Described by Medline Plus, the large intestine is composed of five segments: the cecum, ascending colon, transverse colon, descending colon and the sigmoid colon. The primary function of the large intestine is to absorb the remaining water from the stool before elimination. Digested food first travels through the small intestine and then into the cecum of the large intestine by way of the iliocecal valve. Diseases can develop in the cecum, in addition to all segments of the large intestine.
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Crohn’s disease is an inflammatory bowel disease that affects the intestinal tract. The disease can target specific areas and present in patches surrounded by normal tissue. Symptoms include abdominal pain, bloody or watery diarrhea, fever and decreased appetite. Symptoms may come and go and the disease may be active or in remission. The exact cause is not known, but researchers suspect a genetic link to a faulty immune system triggered by bacteria or a virus. A highly processed diet laden with saturated fat may also contribute, according to the University of Maryland Medical Center.
Ulcerative colitis is an inflammatory bowel disease characterized by inflammation of the inner lining of the intestines. The disease usually starts in the rectum and sigmoid colon and ascends toward the cecum; it rarely affects the small intestine. Predominant symptoms include severe diarrhea, fatigue, loss of appetite, malnutrition, abdominal pain and anemia. As the intestinal tissue begins to die, ulcers form that produce pus and mucus that cause bloody stool. The cause of ulcerative colitis is unknown, but one theory is that bacteria or a virus affects the immune system.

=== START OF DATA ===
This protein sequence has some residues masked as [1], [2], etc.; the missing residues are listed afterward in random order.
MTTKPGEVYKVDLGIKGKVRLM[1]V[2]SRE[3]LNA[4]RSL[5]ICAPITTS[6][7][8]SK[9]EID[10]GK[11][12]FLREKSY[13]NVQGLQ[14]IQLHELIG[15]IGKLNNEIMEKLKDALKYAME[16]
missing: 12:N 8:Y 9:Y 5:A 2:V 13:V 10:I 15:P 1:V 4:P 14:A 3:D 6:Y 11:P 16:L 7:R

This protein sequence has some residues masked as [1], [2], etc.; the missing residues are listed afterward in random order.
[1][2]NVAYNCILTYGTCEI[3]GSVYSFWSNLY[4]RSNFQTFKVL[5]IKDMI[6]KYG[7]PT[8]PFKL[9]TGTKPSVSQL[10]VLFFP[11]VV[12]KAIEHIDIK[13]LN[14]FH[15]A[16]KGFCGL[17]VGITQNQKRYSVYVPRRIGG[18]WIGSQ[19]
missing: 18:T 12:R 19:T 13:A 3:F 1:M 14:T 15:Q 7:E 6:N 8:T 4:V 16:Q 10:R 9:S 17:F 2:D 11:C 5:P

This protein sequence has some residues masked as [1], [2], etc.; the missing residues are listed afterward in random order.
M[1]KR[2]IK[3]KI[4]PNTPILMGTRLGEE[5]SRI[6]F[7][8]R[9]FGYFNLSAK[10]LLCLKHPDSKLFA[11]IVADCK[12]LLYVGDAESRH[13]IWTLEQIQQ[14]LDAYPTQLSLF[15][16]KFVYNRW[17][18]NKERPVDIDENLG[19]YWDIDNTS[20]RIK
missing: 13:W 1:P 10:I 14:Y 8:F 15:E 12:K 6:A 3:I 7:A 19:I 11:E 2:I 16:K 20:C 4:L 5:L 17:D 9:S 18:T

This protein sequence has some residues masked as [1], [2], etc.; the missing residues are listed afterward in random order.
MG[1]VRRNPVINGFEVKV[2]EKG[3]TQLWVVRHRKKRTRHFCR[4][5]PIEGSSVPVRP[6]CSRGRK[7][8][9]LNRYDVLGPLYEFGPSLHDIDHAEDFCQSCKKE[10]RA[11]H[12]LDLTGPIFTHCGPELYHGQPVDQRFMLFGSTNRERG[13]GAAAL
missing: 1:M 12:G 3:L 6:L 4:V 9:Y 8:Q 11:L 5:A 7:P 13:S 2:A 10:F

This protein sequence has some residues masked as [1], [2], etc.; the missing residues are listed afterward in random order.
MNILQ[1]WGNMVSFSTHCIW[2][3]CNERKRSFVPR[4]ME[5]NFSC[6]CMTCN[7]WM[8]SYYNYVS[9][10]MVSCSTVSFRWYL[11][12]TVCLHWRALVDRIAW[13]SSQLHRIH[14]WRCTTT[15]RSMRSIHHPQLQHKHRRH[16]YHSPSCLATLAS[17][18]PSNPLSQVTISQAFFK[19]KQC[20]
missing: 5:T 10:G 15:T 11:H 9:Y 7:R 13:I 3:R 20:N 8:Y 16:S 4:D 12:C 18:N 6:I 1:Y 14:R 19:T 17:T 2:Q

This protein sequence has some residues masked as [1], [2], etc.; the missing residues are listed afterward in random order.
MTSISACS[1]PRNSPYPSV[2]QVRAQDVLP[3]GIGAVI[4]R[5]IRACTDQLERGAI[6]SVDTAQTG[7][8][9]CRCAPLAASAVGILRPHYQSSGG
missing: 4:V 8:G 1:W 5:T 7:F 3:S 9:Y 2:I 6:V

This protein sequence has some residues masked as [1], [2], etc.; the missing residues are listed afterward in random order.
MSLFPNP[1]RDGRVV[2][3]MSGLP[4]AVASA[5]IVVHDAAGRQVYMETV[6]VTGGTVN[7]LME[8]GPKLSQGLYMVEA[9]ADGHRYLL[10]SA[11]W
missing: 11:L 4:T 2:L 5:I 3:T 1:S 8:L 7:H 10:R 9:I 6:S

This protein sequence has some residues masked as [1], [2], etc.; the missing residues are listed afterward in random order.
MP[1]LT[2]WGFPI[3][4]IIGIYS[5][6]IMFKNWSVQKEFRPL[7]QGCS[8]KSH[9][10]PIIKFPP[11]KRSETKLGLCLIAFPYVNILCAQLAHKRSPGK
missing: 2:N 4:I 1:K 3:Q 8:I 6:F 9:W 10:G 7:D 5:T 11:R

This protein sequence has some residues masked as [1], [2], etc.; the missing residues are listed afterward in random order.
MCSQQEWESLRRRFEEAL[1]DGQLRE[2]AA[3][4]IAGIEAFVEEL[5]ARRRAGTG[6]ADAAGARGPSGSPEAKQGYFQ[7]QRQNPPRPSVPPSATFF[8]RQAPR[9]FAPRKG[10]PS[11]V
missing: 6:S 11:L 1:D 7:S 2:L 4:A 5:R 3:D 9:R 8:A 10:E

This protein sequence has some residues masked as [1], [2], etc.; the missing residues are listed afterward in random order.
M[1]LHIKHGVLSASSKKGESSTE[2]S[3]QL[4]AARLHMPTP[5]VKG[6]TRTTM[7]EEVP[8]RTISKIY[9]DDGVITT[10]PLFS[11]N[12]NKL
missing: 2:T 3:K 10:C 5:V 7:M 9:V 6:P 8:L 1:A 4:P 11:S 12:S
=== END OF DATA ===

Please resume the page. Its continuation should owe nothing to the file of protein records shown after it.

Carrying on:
According to the National Digestive Diseases Information Clearinghouse, the intestine can develop pouches called diverticula. The presence of many diverticula is called diverticulosis. Diverticula can become inflamed if food particles become trapped and decay, a condition called diverticulitis. Sudden abdominal pain, nausea, vomiting, fever and chills characterize diverticulitis. Complications include bleeding, infections, intestinal lining tears and colon blockages.
Colorectal cancer can affect any segment of the small or large intestine and specific carcinomas of the cecum can occur. Symptoms of colon cancer include constipation, a feeling of incomplete stool elimination, bloody stool, loss of appetite, fatigue, weight loss, abdominal discomfort and diarrhea. The exact cause of colon cancer is unknown, but genetics, polyps, Crohn’s disease, ulcerative colitis and Lynch syndrome seem to increase cancer development, according to Cedars-Sinai Hospital.